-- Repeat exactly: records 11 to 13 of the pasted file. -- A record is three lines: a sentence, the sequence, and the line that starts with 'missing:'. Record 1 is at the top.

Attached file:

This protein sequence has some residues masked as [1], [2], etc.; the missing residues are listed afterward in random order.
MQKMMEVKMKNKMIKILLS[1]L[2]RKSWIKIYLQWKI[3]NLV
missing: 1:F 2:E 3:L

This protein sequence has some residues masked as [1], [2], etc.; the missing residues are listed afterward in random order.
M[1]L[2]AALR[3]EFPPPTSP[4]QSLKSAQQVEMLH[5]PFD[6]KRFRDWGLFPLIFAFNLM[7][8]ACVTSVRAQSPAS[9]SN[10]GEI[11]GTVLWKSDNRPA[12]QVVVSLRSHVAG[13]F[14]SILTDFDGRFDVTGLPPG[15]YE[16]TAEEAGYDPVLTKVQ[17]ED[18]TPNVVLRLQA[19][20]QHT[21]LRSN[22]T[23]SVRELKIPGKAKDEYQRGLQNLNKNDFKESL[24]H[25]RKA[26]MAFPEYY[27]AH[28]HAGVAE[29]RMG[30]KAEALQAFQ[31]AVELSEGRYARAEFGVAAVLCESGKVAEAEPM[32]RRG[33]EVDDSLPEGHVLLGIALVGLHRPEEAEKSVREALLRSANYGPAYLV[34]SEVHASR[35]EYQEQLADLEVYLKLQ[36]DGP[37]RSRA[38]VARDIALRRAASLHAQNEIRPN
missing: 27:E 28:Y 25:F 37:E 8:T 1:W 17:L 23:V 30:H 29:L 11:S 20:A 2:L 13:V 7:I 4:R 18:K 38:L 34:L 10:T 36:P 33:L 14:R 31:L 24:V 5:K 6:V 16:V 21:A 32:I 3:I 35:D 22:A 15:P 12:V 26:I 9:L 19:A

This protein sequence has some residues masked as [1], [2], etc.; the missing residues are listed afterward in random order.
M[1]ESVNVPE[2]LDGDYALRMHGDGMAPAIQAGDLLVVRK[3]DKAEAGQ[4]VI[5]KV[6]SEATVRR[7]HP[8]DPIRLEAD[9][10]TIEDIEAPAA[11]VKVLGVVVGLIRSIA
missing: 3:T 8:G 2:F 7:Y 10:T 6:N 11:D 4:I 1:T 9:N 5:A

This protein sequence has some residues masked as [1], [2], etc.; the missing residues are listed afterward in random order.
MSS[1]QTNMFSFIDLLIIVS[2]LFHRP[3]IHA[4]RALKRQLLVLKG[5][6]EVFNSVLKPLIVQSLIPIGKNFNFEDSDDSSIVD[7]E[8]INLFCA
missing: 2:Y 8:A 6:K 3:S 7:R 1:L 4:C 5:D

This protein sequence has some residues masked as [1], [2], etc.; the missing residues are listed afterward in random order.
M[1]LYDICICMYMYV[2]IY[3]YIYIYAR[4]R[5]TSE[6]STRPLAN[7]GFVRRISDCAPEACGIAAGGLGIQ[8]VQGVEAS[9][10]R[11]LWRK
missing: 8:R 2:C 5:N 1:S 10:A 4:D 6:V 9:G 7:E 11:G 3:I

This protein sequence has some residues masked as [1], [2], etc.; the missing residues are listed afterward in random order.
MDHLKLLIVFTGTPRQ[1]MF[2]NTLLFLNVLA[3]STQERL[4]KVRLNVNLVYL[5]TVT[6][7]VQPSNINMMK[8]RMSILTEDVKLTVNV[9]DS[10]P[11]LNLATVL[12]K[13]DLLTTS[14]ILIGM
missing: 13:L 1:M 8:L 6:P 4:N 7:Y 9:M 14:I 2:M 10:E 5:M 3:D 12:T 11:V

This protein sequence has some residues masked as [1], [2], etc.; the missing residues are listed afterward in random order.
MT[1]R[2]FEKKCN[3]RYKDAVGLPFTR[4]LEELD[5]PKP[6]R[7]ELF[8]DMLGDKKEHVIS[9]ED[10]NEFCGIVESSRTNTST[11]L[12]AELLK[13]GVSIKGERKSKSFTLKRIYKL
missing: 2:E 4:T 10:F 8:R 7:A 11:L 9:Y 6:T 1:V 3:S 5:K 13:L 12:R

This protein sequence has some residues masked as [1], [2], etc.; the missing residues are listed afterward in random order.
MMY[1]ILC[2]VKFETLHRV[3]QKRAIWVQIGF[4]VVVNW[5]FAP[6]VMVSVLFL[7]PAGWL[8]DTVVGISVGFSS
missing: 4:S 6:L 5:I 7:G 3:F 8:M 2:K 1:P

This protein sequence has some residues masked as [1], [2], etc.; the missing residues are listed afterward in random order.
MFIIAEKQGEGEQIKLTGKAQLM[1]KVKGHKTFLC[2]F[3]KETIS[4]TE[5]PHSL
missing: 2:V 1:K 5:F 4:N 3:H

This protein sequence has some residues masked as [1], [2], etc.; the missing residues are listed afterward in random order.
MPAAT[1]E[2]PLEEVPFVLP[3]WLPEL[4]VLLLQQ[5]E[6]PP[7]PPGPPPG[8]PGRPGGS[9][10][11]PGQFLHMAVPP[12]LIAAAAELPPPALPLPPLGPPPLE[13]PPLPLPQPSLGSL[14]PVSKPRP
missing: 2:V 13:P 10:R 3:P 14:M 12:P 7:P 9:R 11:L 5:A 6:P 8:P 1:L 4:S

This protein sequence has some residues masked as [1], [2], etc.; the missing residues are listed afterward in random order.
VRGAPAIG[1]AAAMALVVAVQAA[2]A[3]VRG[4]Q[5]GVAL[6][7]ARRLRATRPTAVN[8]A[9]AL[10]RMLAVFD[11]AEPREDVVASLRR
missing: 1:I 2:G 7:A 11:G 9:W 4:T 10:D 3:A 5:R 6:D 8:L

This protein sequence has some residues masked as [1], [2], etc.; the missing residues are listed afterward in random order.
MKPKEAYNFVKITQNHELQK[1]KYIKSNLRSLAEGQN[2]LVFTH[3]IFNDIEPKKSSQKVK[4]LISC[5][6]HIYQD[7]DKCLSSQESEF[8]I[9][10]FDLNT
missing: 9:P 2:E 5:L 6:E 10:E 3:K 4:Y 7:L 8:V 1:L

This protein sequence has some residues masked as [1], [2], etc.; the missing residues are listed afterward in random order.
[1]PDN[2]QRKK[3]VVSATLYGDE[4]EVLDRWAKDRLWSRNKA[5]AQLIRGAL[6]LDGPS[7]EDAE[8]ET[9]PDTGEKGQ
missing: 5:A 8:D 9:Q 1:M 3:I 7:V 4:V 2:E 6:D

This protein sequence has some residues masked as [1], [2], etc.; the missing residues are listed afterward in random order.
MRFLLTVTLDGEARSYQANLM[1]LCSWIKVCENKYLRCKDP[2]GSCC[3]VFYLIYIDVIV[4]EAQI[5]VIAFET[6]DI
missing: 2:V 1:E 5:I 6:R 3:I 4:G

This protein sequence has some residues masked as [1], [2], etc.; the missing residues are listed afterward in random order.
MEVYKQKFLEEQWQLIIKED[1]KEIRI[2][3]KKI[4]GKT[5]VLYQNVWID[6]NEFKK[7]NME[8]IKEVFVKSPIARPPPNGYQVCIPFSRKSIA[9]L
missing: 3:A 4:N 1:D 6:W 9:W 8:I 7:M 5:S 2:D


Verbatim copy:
This protein sequence has some residues masked as [1], [2], etc.; the missing residues are listed afterward in random order.
VRGAPAIG[1]AAAMALVVAVQAA[2]A[3]VRG[4]Q[5]GVAL[6][7]ARRLRATRPTAVN[8]A[9]AL[10]RMLAVFD[11]AEPREDVVASLRR
missing: 1:I 2:G 7:A 11:G 9:W 4:T 10:D 3:A 5:R 6:D 8:L

This protein sequence has some residues masked as [1], [2], etc.; the missing residues are listed afterward in random order.
MKPKEAYNFVKITQNHELQK[1]KYIKSNLRSLAEGQN[2]LVFTH[3]IFNDIEPKKSSQKVK[4]LISC[5][6]HIYQD[7]DKCLSSQESEF[8]I[9][10]FDLNT
missing: 9:P 2:E 5:L 6:E 10:E 3:K 4:Y 7:L 8:V 1:L

This protein sequence has some residues masked as [1], [2], etc.; the missing residues are listed afterward in random order.
[1]PDN[2]QRKK[3]VVSATLYGDE[4]EVLDRWAKDRLWSRNKA[5]AQLIRGAL[6]LDGPS[7]EDAE[8]ET[9]PDTGEKGQ
missing: 5:A 8:D 9:Q 1:M 3:I 7:V 4:V 2:E 6:D